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Trial Climate Report: Michael Mann Defamation Trial Concludes

by SuperiorInvest

One morning in July 2012, climate scientist Michael Mann woke up to a terse email from a fellow scientist.

“Shit,” said the message from Phil Plait, astronomer and science communicator. “This is truly the most horrible thing I have ever seen said about a climate scientist. “If someone wrote this about me, I would call a lawyer.”

A conservative media outlet and a right-wing research organization had published comments comparing Dr. Mann, then a professor at Pennsylvania State University, to Jerry Sandusky, the former Penn State football coach convicted of sexually assaulting several boys. The writers claimed that Dr. Mann had created fraudulent charts and accused the university of mishandling investigations into both the coach’s crimes and the scientist’s investigation.

In fact, Dr. Mann called a lawyer. He sued the writers and their publishers for defamation and slander. Now, 12 years later, after a pinball ride through the obstacle course of free speech and defamation law, the case is being tried in the Superior Court of the District of Columbia. Only the two writers are being tried individually. A verdict is expected Wednesday.

“For me, to be compared to Jerry Sandusky, as the father of a 6-year-old girl, was perhaps the worst thing I have ever experienced in my life,” Dr. Mann testified in court on January 24. “I felt like an outcast in my own community.”

The court case has unfolded during a period in which open denial of climate science has declined, but the integrity of scientists has become a greater target.

“The nature of climate denial has changed,” said Callum Hood, head of research at advocacy organization the Center for Countering Digital Hate. The group recently released a report analyzing YouTube videos and found that personal attacks on scientists are now one of the most common types of online content that dismisses climate change.

The lawsuit has drawn the attention of climate scientists and jurists, among others. This trial marks one of the few cases in American courts in which a climate scientist has taken the stand to defend his research, according to Michael Gerrard, faculty director of the Sabin Center for Climate Change Law at the University of Columbia.

“It’s a rare case where a climate scientist is fighting deniers,” said Gerrard, who is also a board member of the Climate Science Legal Defense Fund, which previously helped Dr. Mann with a different legal strategy. battle.

Because Dr. Mann is legally considered a public figure, he must clear a higher bar than most people would in order to win a defamation lawsuit. He faces the difficult task of proving that the authors he sued knowingly lied in their writings. The authors have argued that his posts simply express opinions. His editors have also unsuccessfully petitioned the Supreme Court to review the case.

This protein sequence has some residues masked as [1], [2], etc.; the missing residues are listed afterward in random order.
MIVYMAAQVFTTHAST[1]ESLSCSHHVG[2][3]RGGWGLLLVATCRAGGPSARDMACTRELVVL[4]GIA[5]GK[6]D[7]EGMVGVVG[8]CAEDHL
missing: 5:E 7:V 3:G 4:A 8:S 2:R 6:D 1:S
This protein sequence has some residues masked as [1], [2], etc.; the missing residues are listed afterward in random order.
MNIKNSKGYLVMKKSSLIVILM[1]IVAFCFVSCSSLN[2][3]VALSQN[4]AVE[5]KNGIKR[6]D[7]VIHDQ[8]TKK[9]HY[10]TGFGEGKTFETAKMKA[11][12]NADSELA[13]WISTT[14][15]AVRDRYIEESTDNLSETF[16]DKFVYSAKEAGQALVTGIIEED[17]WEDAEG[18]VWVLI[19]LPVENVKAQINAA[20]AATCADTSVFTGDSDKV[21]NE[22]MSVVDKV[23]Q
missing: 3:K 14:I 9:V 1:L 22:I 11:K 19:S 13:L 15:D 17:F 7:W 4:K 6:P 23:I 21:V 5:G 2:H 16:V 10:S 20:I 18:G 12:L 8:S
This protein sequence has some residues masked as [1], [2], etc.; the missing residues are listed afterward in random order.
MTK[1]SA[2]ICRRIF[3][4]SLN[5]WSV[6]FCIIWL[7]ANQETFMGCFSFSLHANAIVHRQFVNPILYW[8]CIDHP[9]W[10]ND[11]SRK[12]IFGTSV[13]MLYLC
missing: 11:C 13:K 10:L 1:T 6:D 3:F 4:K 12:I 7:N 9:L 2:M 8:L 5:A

Katharine Hayhoe, chief scientist at The Nature Conservancy and professor at Texas Tech University, said Dr. Mann’s case resonates with other climate scientists. “I can’t go a day without being attacked,” she said. “He is fighting for all of us.”

In court, Dr. Mann defends his most famous research, which was published in the late 1990s and showed that average temperatures in the Northern Hemisphere rose so sharply in recent decades that the graphs looked like the shape of a stick. hockey.

The research came under fire in 2009 in an incident known as “Climategate”, when hackers broke into a computer server at the University of East Anglia’s Climate Research Unit and published thousands of emails between scientists, including Dr Mann. Skeptics seized on the emails to claim that he had manipulated data to exaggerate the hockey stick graph.

Penn State investigated his research, as did the National Science Foundation, the Department of Commerce and others. All cleared Dr. Mann of misconduct. Both before and after the protest, other scientists replicated his findings using different data sources and statistical methods.

The matter appeared resolved until 2012, when Sandusky was convicted and the former director of the Federal Bureau of Investigation released a report saying the Penn State administration had failed to stop the coach’s criminal actions.

The day after that report was published, Rand Simberg, then an adjunct academic at the Competitive Enterprise Institute, posted a blog post on the think tank’s website comparing Dr. Mann to Mr. Sandusky. “You could say that Mann is the Jerry Sandusky of climate science, except instead of sexually abusing children, he has sexually abused and tortured data in the service of a politicized science that could have dire economic consequences,” Simberg wrote.